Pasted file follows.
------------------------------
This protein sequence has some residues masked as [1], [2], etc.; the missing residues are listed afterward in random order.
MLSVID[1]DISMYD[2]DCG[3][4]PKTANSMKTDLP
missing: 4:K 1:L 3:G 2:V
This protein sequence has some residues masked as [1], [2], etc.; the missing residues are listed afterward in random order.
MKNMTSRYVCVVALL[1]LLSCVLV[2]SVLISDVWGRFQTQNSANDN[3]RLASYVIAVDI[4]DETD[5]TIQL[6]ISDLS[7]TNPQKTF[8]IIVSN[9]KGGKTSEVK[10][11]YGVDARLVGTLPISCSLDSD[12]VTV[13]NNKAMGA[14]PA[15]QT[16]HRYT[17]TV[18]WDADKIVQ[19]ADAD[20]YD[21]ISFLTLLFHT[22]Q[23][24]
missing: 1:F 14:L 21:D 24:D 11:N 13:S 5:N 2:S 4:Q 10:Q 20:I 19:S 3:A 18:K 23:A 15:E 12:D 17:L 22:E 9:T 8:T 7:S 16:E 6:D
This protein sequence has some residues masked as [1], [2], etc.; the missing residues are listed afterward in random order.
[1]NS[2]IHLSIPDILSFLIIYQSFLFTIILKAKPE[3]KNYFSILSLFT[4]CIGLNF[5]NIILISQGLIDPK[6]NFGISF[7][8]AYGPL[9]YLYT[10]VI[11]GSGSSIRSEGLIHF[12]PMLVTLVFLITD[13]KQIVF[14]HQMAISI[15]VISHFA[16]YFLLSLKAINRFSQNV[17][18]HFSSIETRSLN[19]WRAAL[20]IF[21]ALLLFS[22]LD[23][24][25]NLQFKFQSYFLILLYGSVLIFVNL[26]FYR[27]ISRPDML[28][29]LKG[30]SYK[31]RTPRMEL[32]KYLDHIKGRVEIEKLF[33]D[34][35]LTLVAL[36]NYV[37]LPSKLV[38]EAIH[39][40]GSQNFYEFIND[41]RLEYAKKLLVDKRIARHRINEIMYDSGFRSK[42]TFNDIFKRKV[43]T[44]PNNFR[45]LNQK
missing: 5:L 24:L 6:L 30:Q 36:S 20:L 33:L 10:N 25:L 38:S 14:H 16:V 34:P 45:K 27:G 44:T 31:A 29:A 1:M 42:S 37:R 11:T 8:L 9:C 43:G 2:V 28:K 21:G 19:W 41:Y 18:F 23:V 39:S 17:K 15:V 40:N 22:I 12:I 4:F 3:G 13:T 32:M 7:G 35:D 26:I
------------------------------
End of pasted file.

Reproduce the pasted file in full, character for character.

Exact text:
This protein sequence has some residues masked as [1], [2], etc.; the missing residues are listed afterward in random order.
MLSVID[1]DISMYD[2]DCG[3][4]PKTANSMKTDLP
missing: 4:K 1:L 3:G 2:V
This protein sequence has some residues masked as [1], [2], etc.; the missing residues are listed afterward in random order.
MKNMTSRYVCVVALL[1]LLSCVLV[2]SVLISDVWGRFQTQNSANDN[3]RLASYVIAVDI[4]DETD[5]TIQL[6]ISDLS[7]TNPQKTF[8]IIVSN[9]KGGKTSEVK[10][11]YGVDARLVGTLPISCSLDSD[12]VTV[13]NNKAMGA[14]PA[15]QT[16]HRYT[17]TV[18]WDADKIVQ[19]ADAD[20]YD[21]ISFLTLLFHT[22]Q[23][24]
missing: 1:F 14:L 21:D 24:D 11:N 13:S 5:N 2:S 4:Q 10:Q 20:I 19:S 3:A 18:K 23:A 15:E 12:D 17:L 22:E 9:T 8:T 7:S 16:E 6:D
This protein sequence has some residues masked as [1], [2], etc.; the missing residues are listed afterward in random order.
[1]NS[2]IHLSIPDILSFLIIYQSFLFTIILKAKPE[3]KNYFSILSLFT[4]CIGLNF[5]NIILISQGLIDPK[6]NFGISF[7][8]AYGPL[9]YLYT[10]VI[11]GSGSSIRSEGLIHF[12]PMLVTLVFLITD[13]KQIVF[14]HQMAISI[15]VISHFA[16]YFLLSLKAINRFSQNV[17][18]HFSSIETRSLN[19]WRAAL[20]IF[21]ALLLFS[22]LD[23][24][25]NLQFKFQSYFLILLYGSVLIFVNL[26]FYR[27]ISRPDML[28][29]LKG[30]SYK[31]RTPRMEL[32]KYLDHIKGRVEIEKLF[33]D[34][35]LTLVAL[36]NYV[37]LPSKLV[38]EAIH[39][40]GSQNFYEFIND[41]RLEYAKKLLVDKRIARHRINEIMYDSGFRSK[42]TFNDIFKRKV[43]T[44]PNNFR[45]LNQK
missing: 5:L 24:L 6:L 30:Q 36:S 20:L 33:L 10:N 25:L 38:S 14:H 16:V 34:P 45:K 27:G 44:T 31:A 29:A 1:M 42:S 37:R 11:T 8:L 9:C 43:G 2:V 28:K 21:G 19:W 41:Y 18:F 23:V 39:S 17:K 15:V 40:N 22:I 12:I 4:F 3:G 13:T 32:M 7:G 35:D 26:I